Leveraging for Peace: A Movie Star Fights African War Profiteers

 Soldiers in South Sudan. Photo: Punghi/shutterstock

Soldiers in South Sudan. Photo: Punghi/shutterstock

George Clooney isn’t a newcomer when it comes to leveraging his celebrity to bring peace and justice to the war zones of Africa. Over the years, the award-winning actor has supported global campaigns such as Not On Our Watch (NOOW), which aims to end humanitarian atrocities around the world, as well as groups like the One Campaign, Realizing the Dream and the International Rescue Committee.

In 2015, Clooney took his commitment a step further by teaming up with the founding director of the Enough Project, John Prendergast, to launch The Sentry—an initiative of the Enough Project and NOOW. Recently, Clooney made a $1 million donation to increase The Sentry’s organizational capacity and kick off its “Making War Criminals Pay” fundraising campaign.

The donation is through the Clooney Foundation for Justice. Launched by George and Amal Clooney in 2016, the Clooney Foundation for Justice aims to “advance justice in courtrooms, communities and classrooms around the world.”

Clooney's activism and his giving, now in partnership with Amal, is a case study of effective celebrity philanthropy. It's highly focused on a critical niche that most major donors ignore. Clooney keenly understands the way in which a movie star like himself can elevate an issue, but he hasn't stopped at just lending his name to the cause he cares about, which is the case with too many celebrities. He's devoted substantial time and real money to moving the needle. 

The Clooney Foundation’s $1 million give to The Sentry supports efforts to triple its capacity in order to follow the money trails of Africa’s war profiteering networks. The gift allows the organization’s teams to increase production of investigations of war criminals and their often intricate financial networks “dramatically.”

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The Sentry is a collaboration of policy analysts, experts and financial forensic analysts working to take the profit out of the horrendous wars in northern and central Africa. It notes that millions of people in this region have perished or have been displaced "as a result of violent kleptocracy — a lethal nexus of extreme violence, grand corruption, and competition over vast natural resources." It argues that responsibility for such mass atrocities "is not limited to those perpetrating or orchestrating violence. Networks of facilitators extend from the conflict zones into global economic centers and use legitimate systems of international finance, trade and transportation to fund and equip warring parties, as well as launder the spoils of war, often in pursuit of their own profits."

The Sentry works to identify key actors in local regimes and their financial networks. It uses open source data to track and analyze how war criminals finance and sustain conflict. Working with banks, governments and enforcement agencies, The Sentry digs into the convergence of legal and illegal systems that enrich war criminals. The ultimate goal is to dismantle the conflict value and supply chain to bring down Africa’s war profiteers.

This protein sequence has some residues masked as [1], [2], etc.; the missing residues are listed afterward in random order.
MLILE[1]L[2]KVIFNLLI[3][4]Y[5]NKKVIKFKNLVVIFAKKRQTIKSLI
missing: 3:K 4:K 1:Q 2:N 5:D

Upon announcing his gift, George Clooney said, “When we’re able to go after the warlords’ wallets and bankrupt those who choose the bullet over the ballot, suddenly the incentives are for peace, not war; transparency, not corruption.”  

George Clooney has always had fundraising pull and it’s not unusual for him to count on his wealthy friends to break out their checkbooks to support his latest crusade. His $1 million donation is actually part of a $6 million campaign that has already raised $3.45 million thanks to Clooney, Don Cheadle, Carl Allen, Ruben Vardanyan, the Aurora Humanitarian Initiative and three “major” donors who have opted to remain anonymous.

While much of the funding will go toward building The Sentry's organizational capacity, it will also support published reports on state looting and illicit financial flows in some of the most corrupt and conflict-riddled nations in the world, including South Sudan, Sudan, Somalia, the Congo and the Central African Republic. The Sentry is expected to release these reports over the coming year.

Beyond Clooney and the other funders mentioned above, The Sentry has received support from other sources. The Scotland-based Hunter Foundation and Humanity United, established in 2008 by eBay auction site founder Pierre Morad Omidyar and his wife Pamela, have contributed significant sums to The Sentry during the past few years. Enough, meanwhile, has drawn support from more established philanthropic players, including the Carnegie Foundation of New York and the Tides Foundation (through its Open Square Project). 

You can see a full list of funders of The Sentry here.  

Related: Behind a Hard-Hitting Push Against Suffering in Africa: Well-Connected Leaders and High-Profile Donors